By Gabriel Madway - Analysis
SAN FRANCISCO (Reuters) - Weak results from technology bellwethers Microsoft Corp (MSFT.O) and Intel Corp (INTC.O) show a brutal plunge in demand for personal computers that will likely continue and spread to hurt other tech companies.
Among the more vulnerable is No. 2 PC maker Dell Inc DELL.O, analysts say, whereas larger rival Hewlett-Packard Co (HPQ.N) benefits from a more diversified business and recurring revenue streams from its tech services, like IBM (IBM.N).
Microsoft, whose Windows software is in nine out of 10 personal computers, and Intel, whose microprocessors are in eight out of 10 PCs, have posted disappointing profits for the December quarter, blaming weakness in PC demand.
The world’s top software maker also pointed to the popularity of small netbook computers, which are roiling the industry as their lower selling prices cut into the sales of more expensive laptops, and the margins of tech vendors.
Pacific Crest Securities analyst Andy Hargreaves called the PC demand environment “as bad as I’ve seen.”
“We just saw in Q4 demand fall off a cliff. We were running at double-digit PC unit growth in September and it fell to negative by December, and it happened in all markets almost simultaneously,” he said, adding that the shift to netbooks was a “sea change.”
“For PC manufacturers and for PC suppliers, including Microsoft, that creates a big problem, because netbooks are by their nature commodities,” Hargreaves said.
Robert W. Baird chip analyst Tristan Gerra said recovery will be slow, and computer parts makers have “stopped ordering entirely, as a result of this we’ve seen demand for PC components falling precipitously.”
“Clearly given the end demand environment, there’s going to be increasing pressure by the consumer to purchase low-cost PCs, and that also favors netbooks,” he said.
Intel’s inexpensive Atom chip dominates the netbook market, which is good for the company, Gerra said. But he sees risks to Intel’s gross margin if Atom becomes a more mainstream platform. List prices on Atom are as low as $20, whereas Intel’s Celeron low-end mobile processor costs $70 or more.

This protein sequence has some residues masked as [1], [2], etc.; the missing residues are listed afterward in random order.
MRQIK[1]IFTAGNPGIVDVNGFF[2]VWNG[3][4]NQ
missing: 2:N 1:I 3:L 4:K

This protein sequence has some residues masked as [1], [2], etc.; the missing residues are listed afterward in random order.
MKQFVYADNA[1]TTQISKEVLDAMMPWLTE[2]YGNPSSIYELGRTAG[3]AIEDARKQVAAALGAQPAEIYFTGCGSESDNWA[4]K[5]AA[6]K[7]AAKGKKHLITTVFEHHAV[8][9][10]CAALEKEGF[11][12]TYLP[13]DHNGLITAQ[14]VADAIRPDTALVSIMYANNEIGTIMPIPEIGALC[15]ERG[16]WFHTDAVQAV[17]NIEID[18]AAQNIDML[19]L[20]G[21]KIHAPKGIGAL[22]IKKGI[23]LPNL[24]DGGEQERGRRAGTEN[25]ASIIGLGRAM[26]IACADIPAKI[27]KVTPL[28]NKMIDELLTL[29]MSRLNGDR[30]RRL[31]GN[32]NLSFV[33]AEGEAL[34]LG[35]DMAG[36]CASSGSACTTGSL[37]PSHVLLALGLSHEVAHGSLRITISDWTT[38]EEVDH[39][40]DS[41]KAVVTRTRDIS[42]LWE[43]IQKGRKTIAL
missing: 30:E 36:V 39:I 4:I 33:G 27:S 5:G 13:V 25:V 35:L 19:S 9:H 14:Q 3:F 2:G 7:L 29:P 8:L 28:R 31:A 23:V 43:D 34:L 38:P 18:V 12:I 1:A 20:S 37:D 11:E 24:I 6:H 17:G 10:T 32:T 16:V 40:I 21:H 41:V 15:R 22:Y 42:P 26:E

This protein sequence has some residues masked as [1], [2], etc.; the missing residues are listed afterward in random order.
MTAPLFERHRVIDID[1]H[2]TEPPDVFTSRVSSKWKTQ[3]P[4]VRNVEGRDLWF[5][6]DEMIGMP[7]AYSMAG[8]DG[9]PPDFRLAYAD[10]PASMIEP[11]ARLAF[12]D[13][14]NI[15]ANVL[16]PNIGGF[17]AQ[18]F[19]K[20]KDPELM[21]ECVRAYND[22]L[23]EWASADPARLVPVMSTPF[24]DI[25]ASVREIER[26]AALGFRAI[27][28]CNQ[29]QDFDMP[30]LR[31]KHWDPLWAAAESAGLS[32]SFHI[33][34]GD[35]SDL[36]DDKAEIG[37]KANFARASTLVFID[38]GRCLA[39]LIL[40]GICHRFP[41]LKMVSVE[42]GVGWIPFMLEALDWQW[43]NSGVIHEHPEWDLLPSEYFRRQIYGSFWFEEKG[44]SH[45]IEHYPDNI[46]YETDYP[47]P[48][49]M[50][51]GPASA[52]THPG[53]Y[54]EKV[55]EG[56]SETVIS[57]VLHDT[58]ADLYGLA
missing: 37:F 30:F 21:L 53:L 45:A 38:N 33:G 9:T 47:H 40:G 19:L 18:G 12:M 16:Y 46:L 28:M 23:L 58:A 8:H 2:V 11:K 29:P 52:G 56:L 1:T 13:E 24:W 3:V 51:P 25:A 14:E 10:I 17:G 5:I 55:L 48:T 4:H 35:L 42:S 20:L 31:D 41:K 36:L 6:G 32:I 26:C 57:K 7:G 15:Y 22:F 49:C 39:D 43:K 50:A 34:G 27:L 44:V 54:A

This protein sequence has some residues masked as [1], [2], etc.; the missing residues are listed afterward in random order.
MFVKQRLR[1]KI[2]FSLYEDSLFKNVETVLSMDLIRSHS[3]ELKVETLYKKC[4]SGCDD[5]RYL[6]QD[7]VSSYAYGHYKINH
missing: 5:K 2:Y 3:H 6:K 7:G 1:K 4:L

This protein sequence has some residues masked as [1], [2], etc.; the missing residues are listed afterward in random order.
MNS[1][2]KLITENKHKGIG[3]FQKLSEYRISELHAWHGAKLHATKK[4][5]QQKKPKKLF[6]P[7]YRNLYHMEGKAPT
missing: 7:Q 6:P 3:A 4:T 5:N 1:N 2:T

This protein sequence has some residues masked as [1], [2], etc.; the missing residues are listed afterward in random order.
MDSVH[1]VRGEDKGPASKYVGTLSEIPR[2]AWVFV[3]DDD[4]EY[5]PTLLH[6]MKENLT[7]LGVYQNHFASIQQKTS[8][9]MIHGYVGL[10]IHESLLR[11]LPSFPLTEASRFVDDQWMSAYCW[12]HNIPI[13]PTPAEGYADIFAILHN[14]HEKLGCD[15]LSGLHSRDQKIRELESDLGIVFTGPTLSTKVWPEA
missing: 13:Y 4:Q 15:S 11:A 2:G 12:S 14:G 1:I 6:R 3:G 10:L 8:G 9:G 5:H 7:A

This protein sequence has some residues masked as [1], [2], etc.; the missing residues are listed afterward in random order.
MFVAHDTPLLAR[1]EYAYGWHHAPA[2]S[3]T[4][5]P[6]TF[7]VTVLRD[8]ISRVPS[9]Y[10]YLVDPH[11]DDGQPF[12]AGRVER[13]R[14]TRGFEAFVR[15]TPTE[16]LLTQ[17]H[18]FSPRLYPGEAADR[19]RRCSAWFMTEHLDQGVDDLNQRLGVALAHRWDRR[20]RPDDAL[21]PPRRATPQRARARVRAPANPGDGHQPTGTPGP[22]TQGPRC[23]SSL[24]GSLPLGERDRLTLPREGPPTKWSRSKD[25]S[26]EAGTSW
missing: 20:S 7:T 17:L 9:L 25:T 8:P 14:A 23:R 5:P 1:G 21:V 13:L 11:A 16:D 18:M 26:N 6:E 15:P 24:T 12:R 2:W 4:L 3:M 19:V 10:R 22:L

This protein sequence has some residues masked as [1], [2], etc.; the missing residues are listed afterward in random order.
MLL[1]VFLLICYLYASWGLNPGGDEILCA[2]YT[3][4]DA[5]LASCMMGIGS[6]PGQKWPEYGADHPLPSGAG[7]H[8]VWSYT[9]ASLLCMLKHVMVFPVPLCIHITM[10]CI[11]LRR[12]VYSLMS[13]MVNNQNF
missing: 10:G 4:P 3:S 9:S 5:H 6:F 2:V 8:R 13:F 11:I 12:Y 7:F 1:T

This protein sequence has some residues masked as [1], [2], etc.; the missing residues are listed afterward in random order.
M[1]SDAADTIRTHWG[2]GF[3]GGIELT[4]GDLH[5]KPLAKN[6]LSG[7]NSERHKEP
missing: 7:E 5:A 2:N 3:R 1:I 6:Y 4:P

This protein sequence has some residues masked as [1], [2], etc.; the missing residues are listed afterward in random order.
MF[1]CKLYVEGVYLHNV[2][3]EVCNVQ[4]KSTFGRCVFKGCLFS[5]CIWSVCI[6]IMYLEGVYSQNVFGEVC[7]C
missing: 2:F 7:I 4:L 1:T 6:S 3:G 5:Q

Microsoft faces similar margin pressures. Enderle Group analyst Rob Enderle estimates that Microsoft receives $60 in revenue or less for every Windows netbook sold, versus at least $90 for traditional laptops and PCs.
Businesses and consumers alike are scaling back PC purchases as the economy deteriorates.
According to research group Gartner, fourth-quarter PC shipments grew a mere 1.1 percent worldwide, the worst growth rate since 2002. Gartner’s data showed Dell continuing to lose market share while Taiwan’s Acer Inc (2353.TW) gained ground, fueled by strong sales of netbooks.
“The supply chain is going though a readjustment where nobody wants inventory. They’re cutting back on inventory plans that they had previously, recognizing that we’re in a slower growth market, there’s probably less dollars available,” NPD analyst Stephen Baker said.
Besides Microsoft and Intel, PC-dependent Seagate Technology (STX.O) also issued disappointing results. The top maker of hard-disk drives posted a wider-than-expected loss and its shares fell 24 percent on Thursday.
HP and Dell are feeling pressure at both the high and low end of the market. Smaller companies like Acer are rising fast -- it is now the world’s No. 3 PC maker.
At the same time, Apple Inc (AAPL.O), with it’s slate of premium-priced Mac computers, continues to gain share in the U.S. market, where it currently ranks No. 4. Apple surprised Wall Street with record quarterly earnings.
HP and Dell are expected to report results next month. Dell shares fell 2.2 percent on Thursday while HP shares rose 1.1 percent, even as Microsoft shares plunged 11.7 percent.
According to NPD, an estimated 50 percent of U.S. netbook sales in December were cannibalistic even though they helped boost overall U.S. laptop volume sales that month. NPD said average U.S. notebook selling prices fell to $740 in December from $861 last January, due mainly to netbooks.
Sanford Bernstein estimated some 35.5 million netbooks will be sold in 2012, making up 30 percent of overall consumer PC laptop sales. It said netbook margins for PC makers are similar to those for low-end notebooks, but netbooks still have “the potential to meaningfully disrupt several points along the technology value chain.”
Jeffrey Lindsay, a senior analyst at Sanford Bernstein, said Microsoft had failed to recognize the strength of the netbook market. Around 30 percent of netbooks run Linux, an open source operating system, and many others run Microsoft’s older, less expensive, Windows XP. Most netbooks aren’t powerful enough to run its latest offering, Vista.
Lindsay said Microsoft will have to shift its thinking to face a new reality: consumers want speed and mobility, and are less interested in cumbersome, feature-laden systems.
“They’re going to have to accommodate it <the netbook> because clearly all of the growth is happening with small devices,” he said.
Reporting by Gabriel Madway, editing by Tiffany Wu and Tim Dobbyn